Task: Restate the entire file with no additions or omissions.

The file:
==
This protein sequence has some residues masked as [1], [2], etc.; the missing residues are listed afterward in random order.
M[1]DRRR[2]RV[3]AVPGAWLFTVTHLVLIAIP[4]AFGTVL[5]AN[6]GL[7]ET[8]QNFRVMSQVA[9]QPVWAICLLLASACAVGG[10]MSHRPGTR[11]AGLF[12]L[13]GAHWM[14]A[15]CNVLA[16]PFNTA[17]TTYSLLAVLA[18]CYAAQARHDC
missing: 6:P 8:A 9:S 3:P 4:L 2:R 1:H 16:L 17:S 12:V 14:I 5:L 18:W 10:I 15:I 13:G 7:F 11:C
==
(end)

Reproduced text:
This protein sequence has some residues masked as [1], [2], etc.; the missing residues are listed afterward in random order.
M[1]DRRR[2]RV[3]AVPGAWLFTVTHLVLIAIP[4]AFGTVL[5]AN[6]GL[7]ET[8]QNFRVMSQVA[9]QPVWAICLLLASACAVGG[10]MSHRPGTR[11]AGLF[12]L[13]GAHWM[14]A[15]CNVLA[16]PFNTA[17]TTYSLLAVLA[18]CYAAQARHDC
missing: 6:P 8:A 9:S 3:P 4:L 2:R 1:H 16:L 17:S 12:V 14:I 5:L 18:W 10:I 15:I 13:G 7:F 11:C